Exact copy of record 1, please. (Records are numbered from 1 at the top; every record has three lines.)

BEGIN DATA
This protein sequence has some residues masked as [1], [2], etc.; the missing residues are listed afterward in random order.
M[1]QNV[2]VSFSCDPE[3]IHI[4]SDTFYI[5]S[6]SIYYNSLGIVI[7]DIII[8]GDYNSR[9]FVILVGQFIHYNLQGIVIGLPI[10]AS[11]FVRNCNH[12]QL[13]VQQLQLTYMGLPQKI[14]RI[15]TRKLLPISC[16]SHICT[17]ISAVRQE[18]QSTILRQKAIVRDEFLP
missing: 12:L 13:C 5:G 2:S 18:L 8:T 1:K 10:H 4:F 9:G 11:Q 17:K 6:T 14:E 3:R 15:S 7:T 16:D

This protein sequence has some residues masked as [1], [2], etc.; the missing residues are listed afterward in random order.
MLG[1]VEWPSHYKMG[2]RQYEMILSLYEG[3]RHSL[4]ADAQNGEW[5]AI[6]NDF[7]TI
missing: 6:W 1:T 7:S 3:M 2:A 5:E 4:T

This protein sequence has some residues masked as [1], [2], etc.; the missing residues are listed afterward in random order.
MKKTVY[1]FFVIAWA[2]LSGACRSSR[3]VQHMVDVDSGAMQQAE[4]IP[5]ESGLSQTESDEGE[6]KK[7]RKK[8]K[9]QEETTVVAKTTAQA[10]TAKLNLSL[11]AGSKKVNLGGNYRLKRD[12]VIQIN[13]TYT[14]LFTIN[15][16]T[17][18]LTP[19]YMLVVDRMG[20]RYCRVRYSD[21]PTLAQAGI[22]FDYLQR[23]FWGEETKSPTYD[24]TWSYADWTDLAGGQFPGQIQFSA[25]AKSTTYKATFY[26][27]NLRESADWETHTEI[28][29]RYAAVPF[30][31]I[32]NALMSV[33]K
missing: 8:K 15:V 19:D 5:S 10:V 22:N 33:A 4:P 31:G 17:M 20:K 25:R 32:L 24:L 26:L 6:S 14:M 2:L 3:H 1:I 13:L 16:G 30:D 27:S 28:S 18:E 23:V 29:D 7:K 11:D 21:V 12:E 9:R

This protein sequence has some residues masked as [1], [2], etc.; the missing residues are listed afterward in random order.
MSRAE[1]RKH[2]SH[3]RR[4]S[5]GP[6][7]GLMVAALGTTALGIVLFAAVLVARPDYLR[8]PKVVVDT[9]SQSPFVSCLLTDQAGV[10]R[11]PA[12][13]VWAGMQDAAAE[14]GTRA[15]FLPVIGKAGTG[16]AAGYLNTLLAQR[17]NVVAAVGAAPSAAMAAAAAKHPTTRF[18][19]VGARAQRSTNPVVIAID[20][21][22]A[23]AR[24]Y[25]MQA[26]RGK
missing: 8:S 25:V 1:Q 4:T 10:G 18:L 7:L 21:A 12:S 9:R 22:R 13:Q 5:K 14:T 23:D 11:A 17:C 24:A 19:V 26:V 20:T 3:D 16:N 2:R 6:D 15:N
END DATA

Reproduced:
This protein sequence has some residues masked as [1], [2], etc.; the missing residues are listed afterward in random order.
M[1]QNV[2]VSFSCDPE[3]IHI[4]SDTFYI[5]S[6]SIYYNSLGIVI[7]DIII[8]GDYNSR[9]FVILVGQFIHYNLQGIVIGLPI[10]AS[11]FVRNCNH[12]QL[13]VQQLQLTYMGLPQKI[14]RI[15]TRKLLPISC[16]SHICT[17]ISAVRQE[18]QSTILRQKAIVRDEFLP
missing: 12:L 13:C 5:G 2:S 18:L 8:T 1:K 10:H 4:F 9:G 11:Q 17:K 6:T 14:E 3:R 15:S 7:T 16:D